It was an honor to get my picture in Wired Magazine (October 2000, Page 148) as part of an article on the Perl Whirl. The real bonus was getting some of the article dedicated to ham radio. It's unusual to have much ham radio coverage outside the regular ham radio magazines. Other ham activity covered in the Perl Whirl article was that of Steve Roberts, N4RVE (www.microship.com) and Steve Dimse, K4HG, (www.findu.com). Steve Silberman, the author, did an excellent job at capturing the essence of amateur satellite communications.
Here is the excerpt from the article:
"Lee Devlin must have appeared to the non-geek passengers as a kind of otherworldly wirehead, striding around the deck of the Volendam in his sunglasses, carrying a metal Christmas tree pointed into the sky.
What he was actually carrying was an antenna aimed at a small object skimming just outside the atmosphere. Lee was "working a bird," as they say in ham-radio parlance: transmitting and receiving radio signals from a low-orbiting satellite. While Lee was in the satellite's "footprint" the crackling voices of other hams cascaded in an enthusiastic cacophony of greeting, as if Lee had opened the door to a room containing a small crowd of guys waiting for him. This crowd, however, was scattered all over. "This is Randy from Park City, Utah ... Southeast Arizona here, howdy to everybody on board the ship ... Hello from Idaho Falls, Idaho ... This is Travis Air Force Base."
'This is K0LEE,' he answered, 'aboard a cruise ship off the coast of Alaska.'
A convergence of technologies in recent years has made this kind of low-res, high-altitude conversation possible. Inexpensive handi-talkies allow hams to exchange signals with the birds and transmit data about their location. The satellites themselves, sponsored by universities and amateur radio organizations like Amsat (www.amsat.org), are sent up in place of ballast on larger commercial spacecraft. Hams can even work the Mir space station and gab with the cosmonauts, who welcome this diversion from the tedium of space flight.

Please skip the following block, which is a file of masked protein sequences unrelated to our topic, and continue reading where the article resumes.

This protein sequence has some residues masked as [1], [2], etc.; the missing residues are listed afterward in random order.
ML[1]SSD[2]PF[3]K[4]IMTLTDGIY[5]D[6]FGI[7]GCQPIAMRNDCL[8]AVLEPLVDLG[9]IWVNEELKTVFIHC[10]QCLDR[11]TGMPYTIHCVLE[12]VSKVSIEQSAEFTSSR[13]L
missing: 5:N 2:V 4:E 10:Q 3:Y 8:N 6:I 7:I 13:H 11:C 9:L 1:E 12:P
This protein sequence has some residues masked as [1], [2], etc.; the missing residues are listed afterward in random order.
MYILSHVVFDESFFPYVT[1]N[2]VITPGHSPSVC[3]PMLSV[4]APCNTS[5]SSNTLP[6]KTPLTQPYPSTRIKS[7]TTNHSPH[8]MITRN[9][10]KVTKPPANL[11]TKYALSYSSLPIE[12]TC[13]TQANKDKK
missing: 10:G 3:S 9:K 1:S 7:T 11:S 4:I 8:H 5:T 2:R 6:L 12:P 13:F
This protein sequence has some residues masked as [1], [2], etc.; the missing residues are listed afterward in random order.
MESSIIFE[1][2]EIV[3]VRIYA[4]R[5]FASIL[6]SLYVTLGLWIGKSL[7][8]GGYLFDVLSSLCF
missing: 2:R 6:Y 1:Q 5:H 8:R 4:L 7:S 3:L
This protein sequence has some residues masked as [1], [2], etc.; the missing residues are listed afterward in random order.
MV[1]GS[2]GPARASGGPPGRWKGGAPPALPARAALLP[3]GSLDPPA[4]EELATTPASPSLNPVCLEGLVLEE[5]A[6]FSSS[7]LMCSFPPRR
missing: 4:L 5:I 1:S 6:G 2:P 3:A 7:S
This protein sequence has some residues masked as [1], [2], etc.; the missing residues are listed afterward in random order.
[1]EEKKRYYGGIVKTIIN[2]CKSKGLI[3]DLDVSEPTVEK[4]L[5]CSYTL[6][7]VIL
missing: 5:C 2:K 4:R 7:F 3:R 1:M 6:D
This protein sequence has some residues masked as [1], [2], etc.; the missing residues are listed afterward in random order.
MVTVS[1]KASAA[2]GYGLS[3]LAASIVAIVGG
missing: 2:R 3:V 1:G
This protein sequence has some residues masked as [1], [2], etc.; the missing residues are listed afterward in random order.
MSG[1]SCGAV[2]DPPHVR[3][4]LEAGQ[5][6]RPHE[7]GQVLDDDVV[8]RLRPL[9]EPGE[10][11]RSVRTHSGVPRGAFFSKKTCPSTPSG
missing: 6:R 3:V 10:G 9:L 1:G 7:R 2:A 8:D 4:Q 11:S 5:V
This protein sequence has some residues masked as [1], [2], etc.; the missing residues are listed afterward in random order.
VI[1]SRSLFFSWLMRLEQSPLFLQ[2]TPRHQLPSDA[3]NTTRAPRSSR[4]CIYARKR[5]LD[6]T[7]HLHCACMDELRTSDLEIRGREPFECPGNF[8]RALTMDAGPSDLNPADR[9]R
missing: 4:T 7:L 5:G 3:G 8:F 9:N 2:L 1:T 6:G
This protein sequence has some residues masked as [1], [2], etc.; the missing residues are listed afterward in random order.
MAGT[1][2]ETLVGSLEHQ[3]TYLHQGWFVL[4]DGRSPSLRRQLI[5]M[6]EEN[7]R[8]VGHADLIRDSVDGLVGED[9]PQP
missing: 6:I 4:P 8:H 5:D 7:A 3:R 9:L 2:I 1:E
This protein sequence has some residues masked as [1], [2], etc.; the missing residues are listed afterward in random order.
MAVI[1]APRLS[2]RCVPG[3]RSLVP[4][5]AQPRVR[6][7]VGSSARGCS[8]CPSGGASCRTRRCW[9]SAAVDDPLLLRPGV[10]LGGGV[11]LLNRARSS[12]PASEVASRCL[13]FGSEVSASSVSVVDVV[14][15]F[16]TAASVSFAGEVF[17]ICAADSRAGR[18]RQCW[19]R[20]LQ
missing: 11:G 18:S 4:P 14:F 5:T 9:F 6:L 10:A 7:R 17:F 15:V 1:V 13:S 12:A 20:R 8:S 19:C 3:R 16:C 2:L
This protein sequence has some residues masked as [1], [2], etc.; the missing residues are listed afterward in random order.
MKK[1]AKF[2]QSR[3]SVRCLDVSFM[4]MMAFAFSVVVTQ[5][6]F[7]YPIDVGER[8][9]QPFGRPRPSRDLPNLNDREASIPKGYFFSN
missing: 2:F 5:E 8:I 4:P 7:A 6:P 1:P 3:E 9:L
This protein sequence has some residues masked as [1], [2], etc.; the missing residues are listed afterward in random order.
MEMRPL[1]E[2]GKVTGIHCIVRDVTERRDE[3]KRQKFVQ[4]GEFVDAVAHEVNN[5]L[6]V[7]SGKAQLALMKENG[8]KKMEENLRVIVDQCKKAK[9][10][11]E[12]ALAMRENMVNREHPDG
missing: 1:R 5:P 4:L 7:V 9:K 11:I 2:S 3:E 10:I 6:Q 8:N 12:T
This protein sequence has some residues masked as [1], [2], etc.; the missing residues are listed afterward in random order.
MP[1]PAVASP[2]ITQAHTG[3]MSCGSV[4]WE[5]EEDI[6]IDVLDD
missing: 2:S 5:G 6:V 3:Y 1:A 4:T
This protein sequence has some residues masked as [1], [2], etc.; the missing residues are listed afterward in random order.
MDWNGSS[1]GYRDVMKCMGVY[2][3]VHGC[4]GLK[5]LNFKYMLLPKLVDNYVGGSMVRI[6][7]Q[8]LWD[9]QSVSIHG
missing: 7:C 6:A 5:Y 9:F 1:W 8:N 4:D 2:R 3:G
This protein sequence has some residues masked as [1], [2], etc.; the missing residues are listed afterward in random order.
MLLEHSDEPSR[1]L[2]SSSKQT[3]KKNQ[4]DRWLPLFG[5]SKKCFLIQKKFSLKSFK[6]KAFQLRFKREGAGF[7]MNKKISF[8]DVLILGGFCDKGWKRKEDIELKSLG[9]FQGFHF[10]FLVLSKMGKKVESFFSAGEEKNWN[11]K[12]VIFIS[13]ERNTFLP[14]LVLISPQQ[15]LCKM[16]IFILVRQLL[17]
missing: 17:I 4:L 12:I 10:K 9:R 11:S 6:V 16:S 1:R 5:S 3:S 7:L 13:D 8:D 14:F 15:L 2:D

Programs are available on and offline that calculate the orbits of the
satellites; hams can use these to help them aim their antennas as the satellites pass overhead, opening the door to conversation for 10 to 15 minutes on each pass, for four to five passes per day. Satellite radio enthusiasts have subdivided the globe into thousands of rectangular blocks called gridsquares. When a conversation is successfully executed via satellite from a location for the first time, a new gridsquare is said to be activated. By heading out twice a day with his handi-talkie, Lee activated 15 new gridsquares during the cruise, chatting up hams from Alabama to Nome. One of the passengers from the boat's general
population seemed particularly interested in what Lee was doing. After the satellite passed over, he walked over and introduced himself - with his ham-radio call sign."